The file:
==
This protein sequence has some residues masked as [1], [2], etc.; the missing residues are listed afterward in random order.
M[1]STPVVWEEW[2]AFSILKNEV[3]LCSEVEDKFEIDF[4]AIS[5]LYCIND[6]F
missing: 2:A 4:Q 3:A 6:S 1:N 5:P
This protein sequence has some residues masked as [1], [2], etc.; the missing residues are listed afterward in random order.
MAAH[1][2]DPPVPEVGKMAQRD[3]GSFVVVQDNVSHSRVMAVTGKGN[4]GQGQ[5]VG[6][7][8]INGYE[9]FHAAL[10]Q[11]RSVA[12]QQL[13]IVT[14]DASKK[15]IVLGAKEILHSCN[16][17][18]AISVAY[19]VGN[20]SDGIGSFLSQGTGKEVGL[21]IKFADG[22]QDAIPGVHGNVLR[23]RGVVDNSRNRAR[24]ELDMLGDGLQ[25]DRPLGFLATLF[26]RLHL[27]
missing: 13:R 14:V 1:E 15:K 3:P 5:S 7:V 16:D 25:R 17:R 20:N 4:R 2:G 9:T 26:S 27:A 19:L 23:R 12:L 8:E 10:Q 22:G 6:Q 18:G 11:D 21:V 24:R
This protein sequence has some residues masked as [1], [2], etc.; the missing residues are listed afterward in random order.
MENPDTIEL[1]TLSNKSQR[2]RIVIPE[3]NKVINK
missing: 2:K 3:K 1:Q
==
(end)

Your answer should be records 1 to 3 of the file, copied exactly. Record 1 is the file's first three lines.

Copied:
This protein sequence has some residues masked as [1], [2], etc.; the missing residues are listed afterward in random order.
M[1]STPVVWEEW[2]AFSILKNEV[3]LCSEVEDKFEIDF[4]AIS[5]LYCIND[6]F
missing: 2:A 4:Q 3:A 6:S 1:N 5:P
This protein sequence has some residues masked as [1], [2], etc.; the missing residues are listed afterward in random order.
MAAH[1][2]DPPVPEVGKMAQRD[3]GSFVVVQDNVSHSRVMAVTGKGN[4]GQGQ[5]VG[6][7][8]INGYE[9]FHAAL[10]Q[11]RSVA[12]QQL[13]IVT[14]DASKK[15]IVLGAKEILHSCN[16][17][18]AISVAY[19]VGN[20]SDGIGSFLSQGTGKEVGL[21]IKFADG[22]QDAIPGVHGNVLR[23]RGVVDNSRNRAR[24]ELDMLGDGLQ[25]DRPLGFLATLF[26]RLHL[27]
missing: 13:R 14:V 1:E 15:K 3:P 5:S 7:V 16:D 25:R 17:R 20:N 4:R 2:G 9:T 26:S 27:A 19:L 23:R 12:L 8:E 10:Q 22:G 6:Q 18:G 11:D 21:V 24:R
This protein sequence has some residues masked as [1], [2], etc.; the missing residues are listed afterward in random order.
MENPDTIEL[1]TLSNKSQR[2]RIVIPE[3]NKVINK
missing: 2:K 3:K 1:Q